About the Book
The Lives of Images, edited by Stanley Wolukau-Wanambwa, is a set of contemporary thematic readers designed for educators, students, practicing photographers, and others interested in the ways images function within a wider set of cultural practices. The series tracks the many movements and “lives” of images—their tendency to accumulate, circulate, and transform through different geographies, cultures, processes, institutions, states, uses, and times.
Volume 2 in this series, Analogy, Attunement, and Attention, addresses the complex relationships that the reproducible image creates with its viewers, their bodies, their minds, and their sense of the physical and metaphysical world. The selection addresses the image’s role in the social constitution of individual and collective identity, in social practices of resistance to the structural violences of racism, or in relation to state exercises of power. Of particular importance in this volume are questions of our changing relationship to space and to selfhood as mediated by the image and by the many networked technologies and norms built around it. Essays in the volume ask: what modes of attention are required of us as viewers and agents of image circulation? The question of how image technologies provide us with an array of freedoms is here combined with and read against the many ways images are deployed to reorient, repress, or reduce our field of vision—thus affecting our capacity to see and to act in social space.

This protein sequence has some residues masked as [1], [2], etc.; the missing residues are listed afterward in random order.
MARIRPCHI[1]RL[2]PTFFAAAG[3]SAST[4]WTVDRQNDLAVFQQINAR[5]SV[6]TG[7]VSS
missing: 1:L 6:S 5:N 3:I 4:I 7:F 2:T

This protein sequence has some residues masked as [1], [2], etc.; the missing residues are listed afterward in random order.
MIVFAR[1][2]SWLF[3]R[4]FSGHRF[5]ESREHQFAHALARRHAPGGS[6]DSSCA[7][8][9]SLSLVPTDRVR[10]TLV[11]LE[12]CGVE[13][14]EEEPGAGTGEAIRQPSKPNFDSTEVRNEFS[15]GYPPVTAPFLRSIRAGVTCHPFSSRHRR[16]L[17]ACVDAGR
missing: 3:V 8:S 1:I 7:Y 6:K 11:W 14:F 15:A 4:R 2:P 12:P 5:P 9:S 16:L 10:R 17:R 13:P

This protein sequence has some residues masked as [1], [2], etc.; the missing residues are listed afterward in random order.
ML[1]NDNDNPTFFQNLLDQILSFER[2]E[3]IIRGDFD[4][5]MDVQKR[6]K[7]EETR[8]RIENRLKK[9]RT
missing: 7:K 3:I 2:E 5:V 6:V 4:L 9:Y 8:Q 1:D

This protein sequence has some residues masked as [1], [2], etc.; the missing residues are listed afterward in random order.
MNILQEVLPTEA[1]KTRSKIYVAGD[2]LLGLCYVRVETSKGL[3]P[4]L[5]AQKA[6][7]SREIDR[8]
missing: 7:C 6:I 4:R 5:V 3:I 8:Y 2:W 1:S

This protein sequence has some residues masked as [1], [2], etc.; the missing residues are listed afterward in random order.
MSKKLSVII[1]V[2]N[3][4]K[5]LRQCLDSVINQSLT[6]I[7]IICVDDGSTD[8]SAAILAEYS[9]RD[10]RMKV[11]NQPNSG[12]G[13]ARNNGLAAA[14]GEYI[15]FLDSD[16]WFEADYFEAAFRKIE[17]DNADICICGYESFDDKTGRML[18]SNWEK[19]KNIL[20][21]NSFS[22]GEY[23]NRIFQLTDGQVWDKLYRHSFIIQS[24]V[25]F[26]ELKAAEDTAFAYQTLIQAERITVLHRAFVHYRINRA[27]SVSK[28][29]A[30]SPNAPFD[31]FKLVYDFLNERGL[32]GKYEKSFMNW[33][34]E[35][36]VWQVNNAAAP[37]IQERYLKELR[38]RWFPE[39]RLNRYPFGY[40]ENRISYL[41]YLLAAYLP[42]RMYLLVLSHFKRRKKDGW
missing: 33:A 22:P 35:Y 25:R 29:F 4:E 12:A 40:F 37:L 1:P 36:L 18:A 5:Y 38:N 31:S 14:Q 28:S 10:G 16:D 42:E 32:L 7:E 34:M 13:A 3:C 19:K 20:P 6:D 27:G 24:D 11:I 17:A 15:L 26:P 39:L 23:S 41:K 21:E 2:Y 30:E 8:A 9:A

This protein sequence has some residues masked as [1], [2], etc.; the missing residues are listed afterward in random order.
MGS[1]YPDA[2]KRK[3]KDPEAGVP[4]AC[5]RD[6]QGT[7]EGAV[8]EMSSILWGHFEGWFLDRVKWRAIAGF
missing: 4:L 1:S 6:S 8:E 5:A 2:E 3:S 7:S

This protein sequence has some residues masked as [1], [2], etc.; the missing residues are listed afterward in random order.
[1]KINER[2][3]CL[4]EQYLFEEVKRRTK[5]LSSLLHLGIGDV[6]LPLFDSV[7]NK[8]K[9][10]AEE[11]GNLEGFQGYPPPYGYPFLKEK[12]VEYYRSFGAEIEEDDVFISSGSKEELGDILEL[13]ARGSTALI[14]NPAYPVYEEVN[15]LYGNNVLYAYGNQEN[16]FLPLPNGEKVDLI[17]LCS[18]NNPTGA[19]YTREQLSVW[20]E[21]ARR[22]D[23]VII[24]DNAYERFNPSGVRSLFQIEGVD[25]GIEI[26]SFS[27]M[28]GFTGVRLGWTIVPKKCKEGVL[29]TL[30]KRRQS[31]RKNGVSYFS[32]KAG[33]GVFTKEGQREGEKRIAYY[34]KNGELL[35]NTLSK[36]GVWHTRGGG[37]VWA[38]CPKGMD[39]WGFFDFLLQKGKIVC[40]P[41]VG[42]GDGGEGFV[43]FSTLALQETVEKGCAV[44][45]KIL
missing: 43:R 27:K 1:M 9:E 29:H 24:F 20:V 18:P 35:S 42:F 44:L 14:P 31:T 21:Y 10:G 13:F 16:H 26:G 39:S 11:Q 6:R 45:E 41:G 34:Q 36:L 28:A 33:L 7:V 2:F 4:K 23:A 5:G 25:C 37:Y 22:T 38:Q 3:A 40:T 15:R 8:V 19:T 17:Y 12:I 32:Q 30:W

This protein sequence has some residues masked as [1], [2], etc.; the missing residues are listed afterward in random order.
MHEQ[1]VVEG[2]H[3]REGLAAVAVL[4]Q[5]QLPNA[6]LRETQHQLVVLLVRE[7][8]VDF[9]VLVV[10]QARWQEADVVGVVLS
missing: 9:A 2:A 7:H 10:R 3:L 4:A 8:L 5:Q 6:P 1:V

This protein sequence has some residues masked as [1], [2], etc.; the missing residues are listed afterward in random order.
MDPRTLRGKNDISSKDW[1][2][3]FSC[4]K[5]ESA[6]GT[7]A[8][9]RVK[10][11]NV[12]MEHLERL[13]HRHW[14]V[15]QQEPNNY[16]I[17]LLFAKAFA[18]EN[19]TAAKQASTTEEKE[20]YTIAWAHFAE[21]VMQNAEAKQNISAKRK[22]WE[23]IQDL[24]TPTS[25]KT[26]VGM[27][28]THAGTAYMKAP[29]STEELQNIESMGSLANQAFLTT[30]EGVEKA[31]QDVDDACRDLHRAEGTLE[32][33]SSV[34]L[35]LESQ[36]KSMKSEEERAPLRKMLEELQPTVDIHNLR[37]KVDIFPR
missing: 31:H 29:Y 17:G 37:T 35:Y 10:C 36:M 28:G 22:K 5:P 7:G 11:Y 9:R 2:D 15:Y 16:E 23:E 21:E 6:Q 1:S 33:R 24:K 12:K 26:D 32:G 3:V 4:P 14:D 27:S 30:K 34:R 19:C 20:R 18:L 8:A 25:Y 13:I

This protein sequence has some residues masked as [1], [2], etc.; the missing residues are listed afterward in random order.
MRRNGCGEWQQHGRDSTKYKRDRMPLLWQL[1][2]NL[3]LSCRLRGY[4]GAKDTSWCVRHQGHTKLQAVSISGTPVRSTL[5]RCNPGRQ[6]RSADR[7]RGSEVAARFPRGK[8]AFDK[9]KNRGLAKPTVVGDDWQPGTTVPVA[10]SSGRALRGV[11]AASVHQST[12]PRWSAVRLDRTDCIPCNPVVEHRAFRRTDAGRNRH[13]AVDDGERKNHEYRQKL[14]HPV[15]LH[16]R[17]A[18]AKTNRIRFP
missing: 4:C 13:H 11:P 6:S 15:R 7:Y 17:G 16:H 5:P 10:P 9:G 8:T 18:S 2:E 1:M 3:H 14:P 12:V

Contributions by Victor Burgin, Judith Butler, Tina Campt, Sarah Jane Cervenak, Harun Farocki, Tom Holert, Thomas Keenan, Rabih Mroué, Vivian Sobchack, and Tiziana Terranova